ID #2374

I know glycerol is very important and is directly related to glyceraldehyde, but how? Glyceraldehyde and glycerol are both 3-carbon monosacharrides, right? So how does glycerol make up glyceraldehyde, or is it something else?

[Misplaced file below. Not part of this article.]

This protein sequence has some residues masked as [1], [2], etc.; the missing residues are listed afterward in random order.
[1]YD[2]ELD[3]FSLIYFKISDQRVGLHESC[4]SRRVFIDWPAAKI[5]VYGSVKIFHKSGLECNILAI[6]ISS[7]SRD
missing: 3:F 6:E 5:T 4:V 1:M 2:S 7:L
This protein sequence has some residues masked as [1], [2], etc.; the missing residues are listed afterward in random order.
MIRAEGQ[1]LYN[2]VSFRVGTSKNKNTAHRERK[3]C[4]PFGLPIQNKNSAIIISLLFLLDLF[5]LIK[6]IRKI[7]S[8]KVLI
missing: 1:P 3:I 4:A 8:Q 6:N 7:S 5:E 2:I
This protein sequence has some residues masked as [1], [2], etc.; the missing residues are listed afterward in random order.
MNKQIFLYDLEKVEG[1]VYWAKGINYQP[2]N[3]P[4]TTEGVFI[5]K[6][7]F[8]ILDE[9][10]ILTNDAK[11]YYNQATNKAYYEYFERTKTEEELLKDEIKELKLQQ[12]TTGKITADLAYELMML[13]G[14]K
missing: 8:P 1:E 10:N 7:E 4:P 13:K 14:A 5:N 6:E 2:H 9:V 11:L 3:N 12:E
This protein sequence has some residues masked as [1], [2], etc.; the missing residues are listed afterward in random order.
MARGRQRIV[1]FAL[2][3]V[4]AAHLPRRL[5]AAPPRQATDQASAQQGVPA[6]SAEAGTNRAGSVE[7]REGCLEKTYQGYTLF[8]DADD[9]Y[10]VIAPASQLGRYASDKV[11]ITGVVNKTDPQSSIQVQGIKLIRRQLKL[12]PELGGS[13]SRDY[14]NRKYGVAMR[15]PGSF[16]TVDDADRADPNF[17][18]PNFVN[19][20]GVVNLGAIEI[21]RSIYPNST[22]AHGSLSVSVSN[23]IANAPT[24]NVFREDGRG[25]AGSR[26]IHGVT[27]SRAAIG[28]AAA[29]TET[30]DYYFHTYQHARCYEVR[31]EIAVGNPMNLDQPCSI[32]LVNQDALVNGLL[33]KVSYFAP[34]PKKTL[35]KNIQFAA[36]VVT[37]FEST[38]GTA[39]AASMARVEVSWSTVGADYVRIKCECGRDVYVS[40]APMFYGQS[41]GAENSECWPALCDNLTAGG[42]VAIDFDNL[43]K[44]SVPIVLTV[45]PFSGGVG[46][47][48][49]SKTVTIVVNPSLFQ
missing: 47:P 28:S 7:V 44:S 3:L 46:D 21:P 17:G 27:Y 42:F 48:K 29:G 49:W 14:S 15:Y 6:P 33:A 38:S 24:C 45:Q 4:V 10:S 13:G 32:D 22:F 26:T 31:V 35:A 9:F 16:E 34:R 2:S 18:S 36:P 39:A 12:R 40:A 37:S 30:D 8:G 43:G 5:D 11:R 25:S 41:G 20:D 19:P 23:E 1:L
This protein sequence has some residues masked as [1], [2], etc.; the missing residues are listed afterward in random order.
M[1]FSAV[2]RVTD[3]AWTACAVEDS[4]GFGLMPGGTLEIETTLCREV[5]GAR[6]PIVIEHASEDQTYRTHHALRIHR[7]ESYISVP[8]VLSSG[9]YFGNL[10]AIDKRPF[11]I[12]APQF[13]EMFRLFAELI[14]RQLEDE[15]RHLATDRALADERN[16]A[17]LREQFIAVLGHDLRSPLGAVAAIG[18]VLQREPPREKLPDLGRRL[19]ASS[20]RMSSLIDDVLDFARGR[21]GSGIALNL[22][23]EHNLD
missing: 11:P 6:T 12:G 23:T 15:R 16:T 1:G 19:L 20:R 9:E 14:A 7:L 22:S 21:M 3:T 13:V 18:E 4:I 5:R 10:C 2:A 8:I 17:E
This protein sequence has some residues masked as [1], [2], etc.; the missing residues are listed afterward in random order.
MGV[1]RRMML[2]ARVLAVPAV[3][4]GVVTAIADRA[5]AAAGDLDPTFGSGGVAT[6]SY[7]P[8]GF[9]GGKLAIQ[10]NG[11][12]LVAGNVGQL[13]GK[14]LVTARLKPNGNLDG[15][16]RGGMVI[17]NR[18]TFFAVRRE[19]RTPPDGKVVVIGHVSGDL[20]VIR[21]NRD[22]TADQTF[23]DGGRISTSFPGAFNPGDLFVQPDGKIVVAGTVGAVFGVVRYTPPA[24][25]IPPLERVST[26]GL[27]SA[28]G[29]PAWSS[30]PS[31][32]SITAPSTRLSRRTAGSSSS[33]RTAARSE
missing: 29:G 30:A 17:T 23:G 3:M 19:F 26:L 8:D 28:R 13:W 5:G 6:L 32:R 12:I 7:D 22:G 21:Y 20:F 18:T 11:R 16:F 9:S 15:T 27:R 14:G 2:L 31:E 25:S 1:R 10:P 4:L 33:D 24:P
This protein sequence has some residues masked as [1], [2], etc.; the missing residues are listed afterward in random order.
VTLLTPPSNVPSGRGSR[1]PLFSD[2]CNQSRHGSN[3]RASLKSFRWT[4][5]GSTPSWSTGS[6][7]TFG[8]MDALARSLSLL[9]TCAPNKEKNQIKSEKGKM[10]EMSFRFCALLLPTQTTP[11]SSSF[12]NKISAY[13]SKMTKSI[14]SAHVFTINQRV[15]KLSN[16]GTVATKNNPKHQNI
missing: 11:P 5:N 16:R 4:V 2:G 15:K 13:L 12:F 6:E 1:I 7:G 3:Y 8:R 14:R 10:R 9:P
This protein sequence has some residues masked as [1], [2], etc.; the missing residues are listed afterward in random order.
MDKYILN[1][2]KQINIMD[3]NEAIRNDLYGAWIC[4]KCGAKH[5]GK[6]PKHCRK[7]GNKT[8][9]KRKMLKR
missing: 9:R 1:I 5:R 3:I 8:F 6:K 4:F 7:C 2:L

Glyceraldehyde is a three carbon aldose sugar, and the structure is in the the Lecture 3 notes. The structure of glycerol is very similar to that of glyceraldehyde except in place of an aldehyde at the C1 carbon glycerol has a hydroxyl group (so it has hydroxyl groups on each of its three carbons). Glyceraldehyde can be converted into glycerol (and vice versa) in metabolic pathways that you won't need to worry about in this class. Glycerol is not considered a monosaccharide (monosaccharides typically contain an aldehyde or ketone group which glycerol lacks). Both glycerol and glyceraldehyde will come up in future lectures- glycerol is a major component of lipids and a phosphorylated form of glyceraldehyde is used to make energy from the degradation of glucose (which you will learn more about in Exam II material). 

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